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Old 14-08-2016, 08:47   #16
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Re: Dealing with seasickness, how to.

I like many of the answers, especially "put her at the helm, looking forward"
For drugs I escalate through Dramamine (placebo value only), Meclazine to Scopalamine. My personal choice is Meclazine.
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Old 14-08-2016, 08:55   #17
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Re: Dealing with seasickness, how to.

Meclazine is a miracle for me. I take one every morning and every night, to keep blood levels consistent. I also start taking it the day before I arrive.
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Old 14-08-2016, 09:22   #18
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Re: Dealing with seasickness, how to.

"How long does it last? Is it a recurring problem? Do you get through it then your O.K.? Does it come on overtime you set sail? Does it come and go while sailing?"

Back in my 'Navy Days', I had a CPO who got sick every time we slipped the lines, and this was on a DDE. Stayed that way until we were tied up in port again! But then, again he had only been in for 25 years!!! Myself, I got sick almost every time we went out after a few weeks lay over in port. Lasted about 24-36 hours. Still get woozie on my son's boat.

Ted VA7YQQ
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Old 14-08-2016, 09:47   #19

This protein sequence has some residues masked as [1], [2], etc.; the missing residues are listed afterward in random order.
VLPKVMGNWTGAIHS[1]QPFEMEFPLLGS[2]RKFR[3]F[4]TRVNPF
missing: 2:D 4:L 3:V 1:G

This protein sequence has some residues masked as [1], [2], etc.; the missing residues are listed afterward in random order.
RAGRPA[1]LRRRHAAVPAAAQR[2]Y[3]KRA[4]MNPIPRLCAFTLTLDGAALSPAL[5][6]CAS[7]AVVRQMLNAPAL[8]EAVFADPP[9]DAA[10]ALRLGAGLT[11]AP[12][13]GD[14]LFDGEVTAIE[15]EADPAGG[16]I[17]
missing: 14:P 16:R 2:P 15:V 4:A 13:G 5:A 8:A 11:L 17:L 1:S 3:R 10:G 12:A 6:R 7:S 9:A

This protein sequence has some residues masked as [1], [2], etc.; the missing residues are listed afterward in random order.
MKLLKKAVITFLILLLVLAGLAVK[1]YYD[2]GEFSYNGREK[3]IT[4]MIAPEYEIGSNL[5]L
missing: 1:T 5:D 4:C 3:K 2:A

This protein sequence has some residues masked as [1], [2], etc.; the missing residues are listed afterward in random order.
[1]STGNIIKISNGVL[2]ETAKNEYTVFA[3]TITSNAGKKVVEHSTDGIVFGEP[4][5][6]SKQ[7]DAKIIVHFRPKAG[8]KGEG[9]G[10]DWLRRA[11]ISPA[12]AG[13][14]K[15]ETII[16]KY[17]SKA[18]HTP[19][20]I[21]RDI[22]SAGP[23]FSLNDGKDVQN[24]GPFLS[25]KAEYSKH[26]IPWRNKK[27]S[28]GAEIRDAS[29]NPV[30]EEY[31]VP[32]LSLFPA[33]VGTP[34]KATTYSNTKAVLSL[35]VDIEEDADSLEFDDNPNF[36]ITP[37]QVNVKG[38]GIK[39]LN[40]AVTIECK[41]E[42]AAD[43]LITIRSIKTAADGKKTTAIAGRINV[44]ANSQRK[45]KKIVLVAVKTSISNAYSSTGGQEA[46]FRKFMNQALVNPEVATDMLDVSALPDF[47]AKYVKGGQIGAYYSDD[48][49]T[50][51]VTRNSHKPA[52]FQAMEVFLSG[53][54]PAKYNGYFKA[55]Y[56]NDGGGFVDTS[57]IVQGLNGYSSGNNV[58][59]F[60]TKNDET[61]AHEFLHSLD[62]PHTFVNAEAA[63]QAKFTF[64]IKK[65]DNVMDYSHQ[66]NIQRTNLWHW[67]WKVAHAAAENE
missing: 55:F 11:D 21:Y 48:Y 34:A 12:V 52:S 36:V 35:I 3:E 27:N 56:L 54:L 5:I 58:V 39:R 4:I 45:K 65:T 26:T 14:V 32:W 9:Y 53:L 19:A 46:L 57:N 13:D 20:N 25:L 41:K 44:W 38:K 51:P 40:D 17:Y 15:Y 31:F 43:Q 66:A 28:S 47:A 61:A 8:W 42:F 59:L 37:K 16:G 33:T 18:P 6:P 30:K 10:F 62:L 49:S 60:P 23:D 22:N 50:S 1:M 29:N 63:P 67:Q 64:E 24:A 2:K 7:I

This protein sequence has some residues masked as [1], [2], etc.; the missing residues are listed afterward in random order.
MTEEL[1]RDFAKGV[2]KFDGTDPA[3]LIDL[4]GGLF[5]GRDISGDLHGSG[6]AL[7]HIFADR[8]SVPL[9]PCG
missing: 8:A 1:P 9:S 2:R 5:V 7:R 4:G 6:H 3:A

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Re: Dealing with seasickness, how to.

*Stay Aft looking at the horizon
*Do not eat or drink before getting underway
*Anything Ginger (Ginger Ale works for me) snaps, ginger root tea
*Clothes pins on your earlobes

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Old 14-08-2016, 09:49   #20
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Re: Dealing with seasickness, how to.

Yes, the Acu Band works because it's stimulating the acupuncture point called "Neiguan" which is a Master Point on the PericardiumMeridian, good for treating any complaints in the entire torso; specific for the heart, chest and stomach. THE point to know to treat nausea, palpitations, faintness, etc. It's a powerhouse acupoint, and can be stimulated just by using rotational thumb pressure for a couple minutes. Use it bilaterally for best results, but even just one wrist works.
Try it and see.

Thank me later. (Ell-o-ell) 😎


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Old 14-08-2016, 10:06   #21
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Re: Dealing with seasickness, how to.

For my first offshore passage this summer I bought Dramamine, Motion Eaze (herbal mixture) which you rub behind your ear and Sea Bands which is the acupressure system others have mentioned. I figured one of them was bound to work. Each was pretty cheap so I didn't the wasted cash if they didn't work. Turns out I'm one of the lucky ones who doesn't get seasick. Yay! I still keep all three in my sailing bag just in case.
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Old 14-08-2016, 10:21   #22
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Re: Dealing with seasickness, how to.

Hello,
I would eat pretzels or dry foods, stay on deck looking at the horizon if possible. Always try to get fresh air below decks. Change direction, I alway felt a following sea on the quarter was the worst. One time off Cap Hatteras I tied my self to stern towing bits to sleep because I couldn't take the smell of the diesels. I believe after a few days you'll get use to the motion the sickness will disappear.
Good luck
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Old 14-08-2016, 11:34   #23
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Re: Dealing with seasickness, how to.

While I'm sure that ginger, wrist bands, Dramamine, etc work for some people the one remedy that seems 100% effective is a Scopolamine patch behind the ear.